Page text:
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Proc Natl Acad Sci U S A. 1996 Oct 1;93(20):11236-41.

Inhibition of calmodulin-dependent phosphodiesterase induces apoptosis in human leukemic cells.

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Department of Pharmacology, University of Connecticut Health Center, Farmington 06030, USA.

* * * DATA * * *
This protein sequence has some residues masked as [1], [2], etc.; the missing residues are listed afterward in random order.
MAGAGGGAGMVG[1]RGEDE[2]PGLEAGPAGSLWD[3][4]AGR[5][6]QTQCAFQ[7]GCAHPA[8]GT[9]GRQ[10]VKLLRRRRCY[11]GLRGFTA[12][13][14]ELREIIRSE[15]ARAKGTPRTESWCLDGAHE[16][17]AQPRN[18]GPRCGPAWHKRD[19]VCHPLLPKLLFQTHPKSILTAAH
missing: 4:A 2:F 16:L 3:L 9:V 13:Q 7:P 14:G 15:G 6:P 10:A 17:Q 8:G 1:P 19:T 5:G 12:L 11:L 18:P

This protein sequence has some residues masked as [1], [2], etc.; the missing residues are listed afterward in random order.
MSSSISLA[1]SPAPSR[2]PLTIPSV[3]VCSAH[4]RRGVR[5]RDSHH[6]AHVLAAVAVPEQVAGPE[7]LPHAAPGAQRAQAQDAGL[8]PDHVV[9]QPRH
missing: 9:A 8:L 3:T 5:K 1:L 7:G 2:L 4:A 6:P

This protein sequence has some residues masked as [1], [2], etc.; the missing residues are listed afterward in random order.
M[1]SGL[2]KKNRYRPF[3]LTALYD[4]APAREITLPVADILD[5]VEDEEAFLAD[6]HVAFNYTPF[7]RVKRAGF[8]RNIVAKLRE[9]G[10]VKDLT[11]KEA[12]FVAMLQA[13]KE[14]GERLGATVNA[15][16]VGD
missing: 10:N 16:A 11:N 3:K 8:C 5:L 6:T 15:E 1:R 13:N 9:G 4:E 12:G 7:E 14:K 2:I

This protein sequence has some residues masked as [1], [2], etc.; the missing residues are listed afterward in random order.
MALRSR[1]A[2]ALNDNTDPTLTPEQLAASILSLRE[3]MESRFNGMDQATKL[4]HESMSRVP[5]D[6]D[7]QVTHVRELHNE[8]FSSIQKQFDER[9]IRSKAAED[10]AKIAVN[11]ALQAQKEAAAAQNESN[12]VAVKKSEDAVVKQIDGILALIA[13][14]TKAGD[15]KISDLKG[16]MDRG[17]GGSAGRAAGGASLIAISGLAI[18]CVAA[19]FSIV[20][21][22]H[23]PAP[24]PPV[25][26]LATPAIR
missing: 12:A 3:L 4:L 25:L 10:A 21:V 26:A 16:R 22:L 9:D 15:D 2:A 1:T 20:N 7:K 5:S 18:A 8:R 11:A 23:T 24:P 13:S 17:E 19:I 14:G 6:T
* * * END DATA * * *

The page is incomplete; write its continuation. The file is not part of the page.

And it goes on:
Cytosolic extracts from a human lymphoblastoid B-cell line, RPMI-8392, established from a patient with acute lymphocytic leukemia, contain two major forms of cyclic nucleotide phosphodiesterase (PDE): Ca2+-calmodulin dependent PDE (PDE1) and cAMP-specific PDE (PDE4). In contrast, normal quiescent human peripheral blood lymphocytes (HPBL) are devoid of PDE1 activity [Epstein, P. M., Moraski, S., Jr., and Hachisu, R. (1987) Biochem. J. 243, 533-539]. Using reverse transcription-polymerase chain reaction (RT-PCR), we show that the mRNA encoding the 63-kDa form of PDE1 (PDE1B1) is expressed in RPMI-8392 cells, but not in normal, resting HPBL. This mRNA is, however, induced in HPBL following mitogenic stimulation by phytohemagglutinin (PHA). Also using RT-PCR, the full open reading frame for human PDE1B1 cDNA was cloned from RPMI-8392 cells and it encodes a protein of 536 amino acids with 96% identity to bovine, rat, and mouse species. RT-PCR also identifies the presence of PDE1B1 in other human lymphoblastoid and leukemic cell lines of B- (RPMI-1788, Daudi) and T-(MOLT-4, NA, Jurkat) cell origin. Inhibition of PDE1 or PDE4 activity by selective inhibitors induced RPMI-8392 cells, as well as the other cell lines, to undergo apoptosis. Culture of RPMI-8392 cells with an 18-bp phosphorothioate antisense oligodeoxynucleotide, targeted against the translation initiation region of the RPMI-8392 mRNA, led to a specific reduction in the amount of PDE1B1 mRNA after 1 day, and its disappearance after 2 days, and induced apoptosis in these cells in a sequence specific manner. This suggests that PDEs, particularly PDE1B1, because its expression is selective, may be useful targets for inducing the death of leukemic cells.

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